Q15. Which State ensures the maximum production of Coffee in India?
(c) Tamil Nadu
Q16. Which one of the following is the most valuable item in the agricultural export of India ?
(a) Oil cakes
(b) Raw cotton
Q17. The leading mulberry silk producing Indian State is :
(a) Andhra Pradesh
(b) Tamil Nadu
(d) West Bengal
Q18. The country, which is the largest silk producer in the world, is :
Q19. Agriculture income tax in India can be levied by :
(a) State Governments
(b) Central Government
(c) Local Governments
(d) Central and State Government
Q20. India’s main agricultural import item is:
(d) Edible oil
Q21. What approximate percentage of India’s labour force at present depends on agriculture for their livelihood?
Q22. Which of the followings is not a cash crop?
Q23. When was the National Horticulture Mission started?
(a) May, 2004
(b) May, 2006
(c) May, 2007
(d) May, 2005
Q24. hich one of the followings is not the objectives of ‘National Horticulture Mission’?
(a) Providing financial assistance
(b) Achieving higher growth in horticulture (c) Post-harvest management
(d) Human Resource Development
Q25. Which of the following countries is the largest producer of fish in the world?
Q26. The ‘blue revolution’ is related with :
(a) foodgrain production
(b) oilseed production
(c) milk production
(d) fish production
Q27. Operation Flood is related to which of the following
(a) Flood control
(b) Milk production
(c) Fish production
(d) Arrangement of drinking water
Q28. Which one of the following agriculture practices is eco-friendly?
(a) Cultivation of high yielding varieties
(b) Growing plants in glass houses (c) Shifting cultivation
(d) Organic farming
Q29. Crop Insurance Scheme in India was started in :
Q30. National Agricultural Insurance Scheme was launched in the year :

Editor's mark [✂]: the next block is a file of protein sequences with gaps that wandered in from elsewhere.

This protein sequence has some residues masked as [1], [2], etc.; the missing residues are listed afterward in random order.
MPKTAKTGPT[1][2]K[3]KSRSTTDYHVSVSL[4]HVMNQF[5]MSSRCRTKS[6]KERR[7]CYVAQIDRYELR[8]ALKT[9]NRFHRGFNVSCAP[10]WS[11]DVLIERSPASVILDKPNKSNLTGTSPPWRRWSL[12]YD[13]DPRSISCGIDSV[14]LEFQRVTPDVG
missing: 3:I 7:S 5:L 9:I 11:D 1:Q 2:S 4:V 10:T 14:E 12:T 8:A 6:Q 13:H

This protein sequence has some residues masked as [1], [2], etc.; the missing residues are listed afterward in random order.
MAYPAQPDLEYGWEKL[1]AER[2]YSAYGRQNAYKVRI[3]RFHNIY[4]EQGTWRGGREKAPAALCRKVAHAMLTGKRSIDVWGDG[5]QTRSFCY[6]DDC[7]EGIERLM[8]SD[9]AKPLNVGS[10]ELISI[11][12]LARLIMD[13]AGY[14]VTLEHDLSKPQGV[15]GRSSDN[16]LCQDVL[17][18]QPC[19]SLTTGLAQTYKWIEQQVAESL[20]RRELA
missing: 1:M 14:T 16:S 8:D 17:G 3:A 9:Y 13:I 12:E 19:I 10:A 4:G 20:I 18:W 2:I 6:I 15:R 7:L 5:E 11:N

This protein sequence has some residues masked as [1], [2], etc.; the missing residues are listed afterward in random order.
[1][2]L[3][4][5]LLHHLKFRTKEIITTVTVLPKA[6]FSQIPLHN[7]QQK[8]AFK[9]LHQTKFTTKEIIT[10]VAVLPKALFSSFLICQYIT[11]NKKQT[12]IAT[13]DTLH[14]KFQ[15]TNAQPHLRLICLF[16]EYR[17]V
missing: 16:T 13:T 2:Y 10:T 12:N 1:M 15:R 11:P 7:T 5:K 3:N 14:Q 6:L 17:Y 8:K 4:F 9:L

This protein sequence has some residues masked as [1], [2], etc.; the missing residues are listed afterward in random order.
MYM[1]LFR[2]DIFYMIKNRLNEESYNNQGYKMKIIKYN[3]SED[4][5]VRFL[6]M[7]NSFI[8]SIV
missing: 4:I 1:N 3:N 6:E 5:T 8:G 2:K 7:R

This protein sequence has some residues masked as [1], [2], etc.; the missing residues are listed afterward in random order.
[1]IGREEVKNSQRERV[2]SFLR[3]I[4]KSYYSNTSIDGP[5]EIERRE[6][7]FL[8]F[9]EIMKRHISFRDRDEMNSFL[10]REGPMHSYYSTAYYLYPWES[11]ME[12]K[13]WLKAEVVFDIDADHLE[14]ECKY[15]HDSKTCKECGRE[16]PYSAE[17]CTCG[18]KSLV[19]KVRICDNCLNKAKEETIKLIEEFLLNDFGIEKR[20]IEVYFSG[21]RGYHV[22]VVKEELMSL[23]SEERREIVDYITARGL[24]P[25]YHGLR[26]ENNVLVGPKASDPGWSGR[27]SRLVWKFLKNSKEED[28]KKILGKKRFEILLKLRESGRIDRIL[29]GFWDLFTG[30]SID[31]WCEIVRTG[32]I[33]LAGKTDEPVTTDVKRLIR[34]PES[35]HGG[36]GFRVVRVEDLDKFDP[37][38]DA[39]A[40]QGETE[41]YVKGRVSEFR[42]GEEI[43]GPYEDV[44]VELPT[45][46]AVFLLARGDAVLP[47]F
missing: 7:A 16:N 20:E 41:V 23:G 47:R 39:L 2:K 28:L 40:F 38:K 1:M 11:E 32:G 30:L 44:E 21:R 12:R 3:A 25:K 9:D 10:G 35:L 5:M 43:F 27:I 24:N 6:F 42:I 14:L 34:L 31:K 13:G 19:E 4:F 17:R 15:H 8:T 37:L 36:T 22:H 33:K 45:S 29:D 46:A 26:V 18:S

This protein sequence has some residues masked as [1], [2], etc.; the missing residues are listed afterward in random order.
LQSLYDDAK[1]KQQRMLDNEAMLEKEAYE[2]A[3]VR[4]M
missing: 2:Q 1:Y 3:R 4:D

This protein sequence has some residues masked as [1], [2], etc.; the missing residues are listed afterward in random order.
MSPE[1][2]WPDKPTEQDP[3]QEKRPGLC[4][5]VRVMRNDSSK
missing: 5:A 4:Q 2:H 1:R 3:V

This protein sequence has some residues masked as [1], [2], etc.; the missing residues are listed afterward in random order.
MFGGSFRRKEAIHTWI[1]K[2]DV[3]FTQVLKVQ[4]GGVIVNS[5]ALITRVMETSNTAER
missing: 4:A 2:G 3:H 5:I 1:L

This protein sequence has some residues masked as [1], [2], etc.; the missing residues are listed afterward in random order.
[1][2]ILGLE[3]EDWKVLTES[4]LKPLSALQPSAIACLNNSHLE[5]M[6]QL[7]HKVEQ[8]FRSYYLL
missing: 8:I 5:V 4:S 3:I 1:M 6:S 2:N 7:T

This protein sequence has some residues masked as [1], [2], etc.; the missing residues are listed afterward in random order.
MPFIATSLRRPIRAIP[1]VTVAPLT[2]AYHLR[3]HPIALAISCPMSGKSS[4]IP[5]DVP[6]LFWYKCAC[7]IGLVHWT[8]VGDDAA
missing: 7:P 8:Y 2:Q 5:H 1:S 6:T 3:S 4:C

Q31. Weather Based Crop Insurance scheme was first implemented in :
(d) Tamil Nadu
Q32. Hariyali Yojana is related to :
(a) Crop Management
(b) Soil Management
(c) Water Management
(d) Forest Management
Q33. Handbook of Agriculture is published from :
Q34. Golden rice has been made richer in –
(a) Vitamin A
(b) Vitamin B
(c) Vitamin D
(d) Vitamin E
Q35. Demand of agricultural products is found to be :
(b) Zero elastic
(d) Infinite elastic
Q36. First Agricultural University in India was established at :
Q37. Indian Institute of Vegetable Research is located at –
Q38. Central Food Technological Research Institute is located at :
Q39. National Academy of Agricultural Research Management (NAARM) is located at :
(a) New Delhi
Q40. Which of the following makes recommendation regarding fixing of minimum support price for various crops?
(a) Indian Council of Agricultural Research
(c) Commission for Agricultural Costs and Prices
(d) Indian Agricultural Research Institute
Q41. Which one among the following is not a cash crop ?
Q42. Which of the following is the main principle of agriculture finance?
(c) Productivity planning
(d) All of the above
Q43. Which is not a source of agricultural finance in India?
(a) Co-operative Societies
(b) Commercial Banks
(c) Regional Rural Banks
(d) None of these
Q44. Kisan Credit Card Scheme was announced in the year :
What is agriculture?
Agriculture is the practice of cultivating crops, raising livestock, and other activities involved in the production of food, fiber, and other products used to sustain human life.
Why is sustainable agriculture important?
Sustainable agriculture is vital because it ensures that agricultural practices do not deplete natural resources, harm the environment, or compromise the ability of future generations to meet their own food and resource needs. It promotes long-term food security and environmental health
How does climate change affect agriculture?
Climate change can impact agriculture by altering weather patterns, leading to more frequent and severe weather events like droughts and floods. Shifts in temperature and precipitation can affect crop yields and the availability of water for irrigation.
What are GMOs in agriculture, and are they safe to eat?
GMOs (Genetically Modified Organisms) are crops or animals whose genetic material has been altered through genetic engineering. The safety of GMOs for consumption remains a subject of debate. Many scientific studies suggest they are safe, but concerns about their long-term effects on health and the environment persist.
How does mechanization impact agriculture?
Mechanization in agriculture involves the use of machines and technology to streamline farming processes. It can increase efficiency, reduce labor requirements, and improve crop yields. However, it may also lead to job displacement in rural areas and raise concerns about its environmental impact.